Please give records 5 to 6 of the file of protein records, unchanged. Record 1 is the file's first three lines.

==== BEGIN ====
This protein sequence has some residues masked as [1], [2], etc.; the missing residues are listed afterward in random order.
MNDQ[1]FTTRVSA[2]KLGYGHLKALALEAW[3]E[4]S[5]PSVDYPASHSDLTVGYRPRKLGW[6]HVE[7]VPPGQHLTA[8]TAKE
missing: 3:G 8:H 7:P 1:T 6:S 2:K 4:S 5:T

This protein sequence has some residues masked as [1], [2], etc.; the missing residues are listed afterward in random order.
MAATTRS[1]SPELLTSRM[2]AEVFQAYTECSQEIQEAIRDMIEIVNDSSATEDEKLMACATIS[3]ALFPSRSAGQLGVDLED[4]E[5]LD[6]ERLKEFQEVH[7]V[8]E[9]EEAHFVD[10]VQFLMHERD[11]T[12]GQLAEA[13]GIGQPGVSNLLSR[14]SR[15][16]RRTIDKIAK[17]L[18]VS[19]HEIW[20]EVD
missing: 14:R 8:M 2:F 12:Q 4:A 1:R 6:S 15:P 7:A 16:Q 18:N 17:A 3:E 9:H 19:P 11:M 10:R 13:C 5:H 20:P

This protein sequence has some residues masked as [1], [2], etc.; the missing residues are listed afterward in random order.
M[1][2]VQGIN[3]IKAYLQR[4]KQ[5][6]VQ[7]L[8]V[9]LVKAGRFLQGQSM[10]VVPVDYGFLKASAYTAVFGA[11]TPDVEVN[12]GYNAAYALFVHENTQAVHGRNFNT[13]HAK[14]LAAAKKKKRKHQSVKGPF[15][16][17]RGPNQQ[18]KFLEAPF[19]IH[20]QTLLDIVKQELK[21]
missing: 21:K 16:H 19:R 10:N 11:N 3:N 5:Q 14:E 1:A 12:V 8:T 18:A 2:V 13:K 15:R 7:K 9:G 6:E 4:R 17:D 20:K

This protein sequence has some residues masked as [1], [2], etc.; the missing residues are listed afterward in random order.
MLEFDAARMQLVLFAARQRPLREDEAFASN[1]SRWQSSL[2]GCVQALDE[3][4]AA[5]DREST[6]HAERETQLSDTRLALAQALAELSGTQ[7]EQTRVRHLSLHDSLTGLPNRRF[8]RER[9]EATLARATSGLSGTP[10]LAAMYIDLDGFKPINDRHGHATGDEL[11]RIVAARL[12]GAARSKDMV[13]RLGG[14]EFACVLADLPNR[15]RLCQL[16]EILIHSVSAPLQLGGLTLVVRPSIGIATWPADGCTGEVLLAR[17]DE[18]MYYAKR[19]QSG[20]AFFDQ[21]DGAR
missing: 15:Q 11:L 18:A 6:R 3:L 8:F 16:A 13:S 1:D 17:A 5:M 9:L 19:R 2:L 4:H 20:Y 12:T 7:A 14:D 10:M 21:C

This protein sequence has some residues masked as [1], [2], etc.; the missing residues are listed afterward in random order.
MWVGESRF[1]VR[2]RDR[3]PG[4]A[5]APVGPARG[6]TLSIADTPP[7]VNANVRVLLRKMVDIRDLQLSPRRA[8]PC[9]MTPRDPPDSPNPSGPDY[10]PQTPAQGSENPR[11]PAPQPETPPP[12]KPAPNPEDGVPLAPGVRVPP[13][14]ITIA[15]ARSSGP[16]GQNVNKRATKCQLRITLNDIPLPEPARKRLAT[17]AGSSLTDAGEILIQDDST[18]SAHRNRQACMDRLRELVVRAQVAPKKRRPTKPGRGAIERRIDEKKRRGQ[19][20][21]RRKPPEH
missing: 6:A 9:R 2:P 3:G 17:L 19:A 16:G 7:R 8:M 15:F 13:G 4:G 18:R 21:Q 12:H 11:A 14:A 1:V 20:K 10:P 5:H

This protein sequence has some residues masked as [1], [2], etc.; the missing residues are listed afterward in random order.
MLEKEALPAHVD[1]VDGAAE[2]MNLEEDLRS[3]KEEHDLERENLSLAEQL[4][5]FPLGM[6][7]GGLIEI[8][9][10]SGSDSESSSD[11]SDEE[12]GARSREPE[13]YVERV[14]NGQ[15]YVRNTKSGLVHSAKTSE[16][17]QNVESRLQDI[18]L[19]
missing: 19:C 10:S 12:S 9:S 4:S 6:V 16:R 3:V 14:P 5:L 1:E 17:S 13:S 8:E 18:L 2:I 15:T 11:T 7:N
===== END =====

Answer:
This protein sequence has some residues masked as [1], [2], etc.; the missing residues are listed afterward in random order.
MWVGESRF[1]VR[2]RDR[3]PG[4]A[5]APVGPARG[6]TLSIADTPP[7]VNANVRVLLRKMVDIRDLQLSPRRA[8]PC[9]MTPRDPPDSPNPSGPDY[10]PQTPAQGSENPR[11]PAPQPETPPP[12]KPAPNPEDGVPLAPGVRVPP[13][14]ITIA[15]ARSSGP[16]GQNVNKRATKCQLRITLNDIPLPEPARKRLAT[17]AGSSLTDAGEILIQDDST[18]SAHRNRQACMDRLRELVVRAQVAPKKRRPTKPGRGAIERRIDEKKRRGQ[19][20][21]RRKPPEH
missing: 6:A 9:R 2:P 3:G 17:L 19:A 16:G 7:R 8:M 15:F 13:G 4:G 18:R 21:Q 12:H 11:A 14:A 1:V 20:K 10:P 5:H

This protein sequence has some residues masked as [1], [2], etc.; the missing residues are listed afterward in random order.
MLEKEALPAHVD[1]VDGAAE[2]MNLEEDLRS[3]KEEHDLERENLSLAEQL[4][5]FPLGM[6][7]GGLIEI[8][9][10]SGSDSESSSD[11]SDEE[12]GARSREPE[13]YVERV[14]NGQ[15]YVRNTKSGLVHSAKTSE[16][17]QNVESRLQDI[18]L[19]
missing: 19:C 10:S 12:S 9:S 4:S 6:V 16:R 3:V 14:P 5:L 1:E 17:S 13:S 8:E 18:L 2:I 15:T 11:T 7:N